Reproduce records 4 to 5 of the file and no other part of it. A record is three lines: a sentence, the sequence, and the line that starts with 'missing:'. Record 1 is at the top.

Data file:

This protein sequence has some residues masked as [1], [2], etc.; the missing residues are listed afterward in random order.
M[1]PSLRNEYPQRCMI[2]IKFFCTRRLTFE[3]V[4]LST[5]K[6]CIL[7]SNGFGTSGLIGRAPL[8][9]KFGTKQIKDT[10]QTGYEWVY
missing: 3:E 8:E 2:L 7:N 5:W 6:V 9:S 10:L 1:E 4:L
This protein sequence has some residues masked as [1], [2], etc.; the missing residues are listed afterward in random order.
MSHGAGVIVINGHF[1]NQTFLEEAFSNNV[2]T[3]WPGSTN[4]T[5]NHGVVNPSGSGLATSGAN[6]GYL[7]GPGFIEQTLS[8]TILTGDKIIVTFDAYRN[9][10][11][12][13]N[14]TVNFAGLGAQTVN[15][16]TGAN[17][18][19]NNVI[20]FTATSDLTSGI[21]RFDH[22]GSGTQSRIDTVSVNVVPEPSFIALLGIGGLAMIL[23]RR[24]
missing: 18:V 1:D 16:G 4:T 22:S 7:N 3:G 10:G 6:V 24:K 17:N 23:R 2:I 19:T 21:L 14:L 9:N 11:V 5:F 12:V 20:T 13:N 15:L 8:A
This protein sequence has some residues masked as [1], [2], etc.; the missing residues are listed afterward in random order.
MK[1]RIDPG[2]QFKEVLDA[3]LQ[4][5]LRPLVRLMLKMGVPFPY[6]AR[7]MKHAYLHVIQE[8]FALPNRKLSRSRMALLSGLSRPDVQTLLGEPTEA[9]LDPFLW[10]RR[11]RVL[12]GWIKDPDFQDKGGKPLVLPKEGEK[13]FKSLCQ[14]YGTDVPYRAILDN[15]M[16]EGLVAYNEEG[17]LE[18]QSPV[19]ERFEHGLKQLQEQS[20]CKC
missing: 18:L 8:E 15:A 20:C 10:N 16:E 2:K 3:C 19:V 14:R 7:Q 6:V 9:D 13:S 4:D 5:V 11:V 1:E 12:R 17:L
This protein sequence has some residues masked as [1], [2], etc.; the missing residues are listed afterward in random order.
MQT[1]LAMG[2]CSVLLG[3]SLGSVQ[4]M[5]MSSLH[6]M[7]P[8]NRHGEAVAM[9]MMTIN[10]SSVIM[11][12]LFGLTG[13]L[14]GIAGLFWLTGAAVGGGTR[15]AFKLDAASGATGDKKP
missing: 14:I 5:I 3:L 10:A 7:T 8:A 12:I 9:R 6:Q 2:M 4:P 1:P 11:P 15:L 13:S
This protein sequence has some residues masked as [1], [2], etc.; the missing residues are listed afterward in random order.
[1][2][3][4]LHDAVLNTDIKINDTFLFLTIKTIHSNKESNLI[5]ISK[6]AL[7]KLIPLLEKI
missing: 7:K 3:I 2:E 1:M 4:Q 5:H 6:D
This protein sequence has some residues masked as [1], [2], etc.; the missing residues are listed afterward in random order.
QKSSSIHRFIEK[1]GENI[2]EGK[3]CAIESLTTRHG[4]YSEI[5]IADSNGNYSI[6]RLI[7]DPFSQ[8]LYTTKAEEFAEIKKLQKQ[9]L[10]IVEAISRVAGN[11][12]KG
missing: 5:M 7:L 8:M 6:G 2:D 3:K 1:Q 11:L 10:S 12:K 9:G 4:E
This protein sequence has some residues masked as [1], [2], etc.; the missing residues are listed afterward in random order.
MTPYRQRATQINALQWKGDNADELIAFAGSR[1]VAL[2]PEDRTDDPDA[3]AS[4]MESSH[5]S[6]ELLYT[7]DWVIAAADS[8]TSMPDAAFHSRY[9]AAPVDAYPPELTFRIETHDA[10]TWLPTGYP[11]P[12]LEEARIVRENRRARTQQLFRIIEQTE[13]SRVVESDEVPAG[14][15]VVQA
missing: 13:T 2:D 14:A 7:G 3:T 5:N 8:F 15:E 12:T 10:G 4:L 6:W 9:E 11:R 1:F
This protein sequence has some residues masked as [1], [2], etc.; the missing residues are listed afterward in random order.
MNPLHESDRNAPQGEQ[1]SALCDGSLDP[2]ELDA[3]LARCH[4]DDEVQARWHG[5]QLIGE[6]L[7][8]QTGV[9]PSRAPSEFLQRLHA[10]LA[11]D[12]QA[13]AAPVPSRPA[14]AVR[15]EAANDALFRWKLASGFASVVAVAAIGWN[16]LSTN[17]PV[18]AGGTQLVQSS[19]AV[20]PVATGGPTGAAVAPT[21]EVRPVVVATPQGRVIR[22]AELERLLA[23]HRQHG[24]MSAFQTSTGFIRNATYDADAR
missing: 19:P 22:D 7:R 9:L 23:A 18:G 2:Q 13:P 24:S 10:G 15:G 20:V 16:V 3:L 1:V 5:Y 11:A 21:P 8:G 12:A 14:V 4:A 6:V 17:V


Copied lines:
This protein sequence has some residues masked as [1], [2], etc.; the missing residues are listed afterward in random order.
MQT[1]LAMG[2]CSVLLG[3]SLGSVQ[4]M[5]MSSLH[6]M[7]P[8]NRHGEAVAM[9]MMTIN[10]SSVIM[11][12]LFGLTG[13]L[14]GIAGLFWLTGAAVGGGTR[15]AFKLDAASGATGDKKP
missing: 14:I 5:I 3:L 10:A 7:T 8:A 12:I 9:R 6:Q 2:M 4:P 1:P 11:P 15:L 13:S
This protein sequence has some residues masked as [1], [2], etc.; the missing residues are listed afterward in random order.
[1][2][3][4]LHDAVLNTDIKINDTFLFLTIKTIHSNKESNLI[5]ISK[6]AL[7]KLIPLLEKI
missing: 7:K 3:I 2:E 1:M 4:Q 5:H 6:D